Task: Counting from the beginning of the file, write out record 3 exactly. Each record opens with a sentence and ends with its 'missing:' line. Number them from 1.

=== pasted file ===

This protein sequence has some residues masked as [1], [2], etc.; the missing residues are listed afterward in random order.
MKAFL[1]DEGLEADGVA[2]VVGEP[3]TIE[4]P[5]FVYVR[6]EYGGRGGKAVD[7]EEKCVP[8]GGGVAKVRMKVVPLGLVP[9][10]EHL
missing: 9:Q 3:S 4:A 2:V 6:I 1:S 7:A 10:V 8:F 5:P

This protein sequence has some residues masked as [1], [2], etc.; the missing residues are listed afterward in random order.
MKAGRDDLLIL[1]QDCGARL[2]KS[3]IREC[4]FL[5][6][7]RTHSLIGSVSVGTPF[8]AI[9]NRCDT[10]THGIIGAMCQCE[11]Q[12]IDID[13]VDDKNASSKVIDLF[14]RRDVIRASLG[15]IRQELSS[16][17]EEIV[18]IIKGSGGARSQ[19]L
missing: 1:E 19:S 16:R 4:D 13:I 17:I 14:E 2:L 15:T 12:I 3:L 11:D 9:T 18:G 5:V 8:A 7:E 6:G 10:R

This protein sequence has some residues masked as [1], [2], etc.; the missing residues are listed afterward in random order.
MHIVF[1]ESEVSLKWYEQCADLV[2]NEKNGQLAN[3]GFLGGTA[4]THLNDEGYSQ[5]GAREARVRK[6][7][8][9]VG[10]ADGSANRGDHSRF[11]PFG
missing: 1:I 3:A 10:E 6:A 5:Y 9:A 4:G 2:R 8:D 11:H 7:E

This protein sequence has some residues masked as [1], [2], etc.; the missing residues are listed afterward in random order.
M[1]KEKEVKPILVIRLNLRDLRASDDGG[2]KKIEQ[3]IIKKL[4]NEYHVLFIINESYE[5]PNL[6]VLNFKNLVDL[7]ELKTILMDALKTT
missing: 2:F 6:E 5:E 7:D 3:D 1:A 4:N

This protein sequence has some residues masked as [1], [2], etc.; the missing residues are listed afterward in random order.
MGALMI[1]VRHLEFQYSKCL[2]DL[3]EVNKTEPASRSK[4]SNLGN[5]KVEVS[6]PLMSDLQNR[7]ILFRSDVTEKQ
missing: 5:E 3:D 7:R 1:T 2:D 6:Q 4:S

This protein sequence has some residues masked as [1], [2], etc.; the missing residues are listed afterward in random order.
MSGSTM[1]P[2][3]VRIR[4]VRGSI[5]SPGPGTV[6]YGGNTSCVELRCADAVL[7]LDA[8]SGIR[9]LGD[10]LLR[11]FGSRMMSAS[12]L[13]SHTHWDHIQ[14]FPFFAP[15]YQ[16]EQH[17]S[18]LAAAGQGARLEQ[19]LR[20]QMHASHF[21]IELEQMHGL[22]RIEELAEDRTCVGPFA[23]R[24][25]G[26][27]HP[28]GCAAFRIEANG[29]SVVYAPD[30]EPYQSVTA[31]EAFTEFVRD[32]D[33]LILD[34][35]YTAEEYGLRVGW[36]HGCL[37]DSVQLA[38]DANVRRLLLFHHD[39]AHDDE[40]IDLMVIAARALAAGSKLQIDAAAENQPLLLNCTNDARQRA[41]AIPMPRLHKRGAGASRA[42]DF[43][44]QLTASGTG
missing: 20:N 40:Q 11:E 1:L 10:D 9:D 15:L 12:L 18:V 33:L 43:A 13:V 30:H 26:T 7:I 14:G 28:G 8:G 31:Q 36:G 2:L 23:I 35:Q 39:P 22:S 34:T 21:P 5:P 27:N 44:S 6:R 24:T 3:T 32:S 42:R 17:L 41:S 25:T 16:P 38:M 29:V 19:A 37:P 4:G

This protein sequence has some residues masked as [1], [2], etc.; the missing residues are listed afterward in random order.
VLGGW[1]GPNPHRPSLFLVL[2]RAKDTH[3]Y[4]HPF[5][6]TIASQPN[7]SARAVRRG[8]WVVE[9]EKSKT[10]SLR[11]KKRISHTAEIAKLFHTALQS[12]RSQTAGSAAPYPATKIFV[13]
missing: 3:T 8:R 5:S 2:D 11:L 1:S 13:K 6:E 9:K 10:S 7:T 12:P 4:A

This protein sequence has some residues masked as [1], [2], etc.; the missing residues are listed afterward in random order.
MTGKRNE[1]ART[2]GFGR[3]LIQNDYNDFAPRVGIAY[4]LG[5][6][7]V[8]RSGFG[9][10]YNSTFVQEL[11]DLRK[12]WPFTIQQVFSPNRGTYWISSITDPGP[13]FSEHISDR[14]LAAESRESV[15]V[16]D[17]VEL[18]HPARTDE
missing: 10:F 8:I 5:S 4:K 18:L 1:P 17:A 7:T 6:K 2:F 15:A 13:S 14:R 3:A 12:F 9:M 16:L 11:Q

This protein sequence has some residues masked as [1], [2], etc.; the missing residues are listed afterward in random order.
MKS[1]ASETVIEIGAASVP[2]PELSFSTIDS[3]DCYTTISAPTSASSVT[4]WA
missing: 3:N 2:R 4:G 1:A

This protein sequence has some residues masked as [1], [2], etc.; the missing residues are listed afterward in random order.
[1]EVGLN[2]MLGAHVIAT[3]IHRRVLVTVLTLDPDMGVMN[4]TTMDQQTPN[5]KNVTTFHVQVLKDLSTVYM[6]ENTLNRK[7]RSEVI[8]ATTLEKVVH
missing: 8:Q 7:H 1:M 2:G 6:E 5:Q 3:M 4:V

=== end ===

This protein sequence has some residues masked as [1], [2], etc.; the missing residues are listed afterward in random order.
MHIVF[1]ESEVSLKWYEQCADLV[2]NEKNGQLAN[3]GFLGGTA[4]THLNDEGYSQ[5]GAREARVRK[6][7][8][9]VG[10]ADGSANRGDHSRF[11]PFG
missing: 1:I 3:A 10:E 6:A 5:Y 9:A 4:G 2:R 8:D 11:H 7:E